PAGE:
Often if a visitor found their way to the edge of the cliff in the program they would fall and the staff were unable to get the game to return to the main screen and would have to restart the entire program. Sometimes the program would start in the wrong language even though the visitor would choose English and the staff would have to restart the program as well. This challenge was reported to Radical VR technical support and was resolved with a program update.
While Radical VR provided instructions for setting up the system, it could still be challenging to get Colosseum Lives ready for the public during THEMUSEUM’s opening. Sometimes, the system could be set up quickly, but it usually required quite a bit of time to ensure that everything was operational. Since it did take so long, the staff often had to go back to get it set-up in the morning after we turned on the rest of the floors. On one occasion, Windows insisted on doing a software update which ended up taking the better part of an hour.
“The only thingI can really speak on was the excitement in my little cousins as they tried it and what a unique first experience it was for me. There weren’t any glitches when I tried it and the realism was amazing!”
Karlee Slatterly, Digital Communications Coordinator
The hardware provided a challenge towards the end of Colosseum Lives’ time with us. While reconnecting the controller with the system was relatively easy, if the headset was struggling to connect this was a challenge outside of our staffs’ expertise. There were also challenges with the display. From the perspective pf someone in line waiting to use the system, it was most interesting to watch the screen when the display was in expanded view. However, when trying to get into this view sometimes caused the system to freeze or crash.
While the intention of loaning THEMUSEUM Colosseum Lives was to determine whether or not the system could act as a stand-alone exhibit without additional staff, I would not recommend leaving it unattended at all times. There were instances when staff members came by the system to discover that a visitor was stuck and had no way of knowing how to resolve their issues. Sometimes it was a simple matter of explaining the instructions, other times there was a computer problem and the system needed to be reset. Either way, there were incidents where a staff member proved important to enhancing the visitor experience even if that staff member was not permanently assigned to the system.
“I was also glad that, for our museum, it wasn't a game just an educational tool as it allowed the users to focus on the historical aspects and not just rush to play the game.”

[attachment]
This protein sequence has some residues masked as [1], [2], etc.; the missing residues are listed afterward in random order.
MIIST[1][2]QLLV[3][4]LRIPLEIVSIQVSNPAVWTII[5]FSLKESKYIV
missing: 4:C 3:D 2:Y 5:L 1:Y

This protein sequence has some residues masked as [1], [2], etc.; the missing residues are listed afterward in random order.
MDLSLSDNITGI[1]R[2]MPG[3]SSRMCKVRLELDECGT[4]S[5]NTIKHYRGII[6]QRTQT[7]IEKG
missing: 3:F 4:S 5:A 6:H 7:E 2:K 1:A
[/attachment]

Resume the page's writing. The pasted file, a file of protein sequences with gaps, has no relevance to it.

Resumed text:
Brooke Henry, Education Programs Coordinator
Another important consideration for staffing is the hardware. The Oculus Rift virtual reality headset is a sensitive piece of equipment and it unfortunately experienced damage during its continuous use on the floor. During it’s time at THEMUSEUM the foam padding at the edges of the headset came loose, one of the ear pieces came off and the strap was damaged. All of the damage was discovered by staff members after the fact and no one saw what happened.
Guests of all ages can be rough with the system both during normal use and when conflict arises among small children. If Colosseum Lives and other Radical VR offerings are intended to be stand-alone exhibits without supporting staff, hardware changes are needed to make the equipment more robust to tolerate the wear-and-tear of continuous and unsupervised use on a museum floor.
Overall, the system was very popular and visitors would often line up for the opportunity to use a real virtual reality headset. Children were excited by the chance to see gladiators “up close” and parents seemed pleased that the exhibit provided a novel and educational experience.
I would recommend Colosseum Lives to another museum. While there were some programming issues, the Radical VR team was responsive and consistently worked to improve the system when they were made aware of a problem. The company was a pleasure to work with.
The immersive experience of the virtual reality system would provide an excellent supplement to a didactic, signage-heavy exhibition without many other interactives.
This pilot project with THEMUSEUM was a great experience for us and we are very thankful for their assistance and support. The pilot raised a number of challenges for us, some that were expected and others we honestly hadn’t thought about. We worked diligently to resolve these challenges as quickly as possible. The list below summarizes the challenges and our resolutions:
Players are now restricted from entering areas of the Colosseum known to cause nausea issues. Adjustments have been made to the speed of movement, the field of view of the in game camera and the controls by which players turn.
More Detailed Visual Instructions
We now have new more detailed photos to explain how put on the Oculus Rift and use a game controller. There is new text to prompt players about basic game play.
Eliminate In Game Bugs
Dead areas of the game have been walled off. A programming issue regarding the language selection has been corrected
Minimize Hardware Breakage
We have added a protective covering for the headset. This will provide an extra layer of protection and are easily swappable making it great for hygene purposes. Radical VR is also providing backup headset as part of their offering so there is no down time.
These learnings will make our next commercialized VR experience an even greater success. We look forward to working with THEMUSEUM again when our “Edge of Space” VR experience is commercialized in May 2017 and continuing with our partnership.
Visitor Satisfaction Survey
based on 150 survey participants who filled in the questionnaire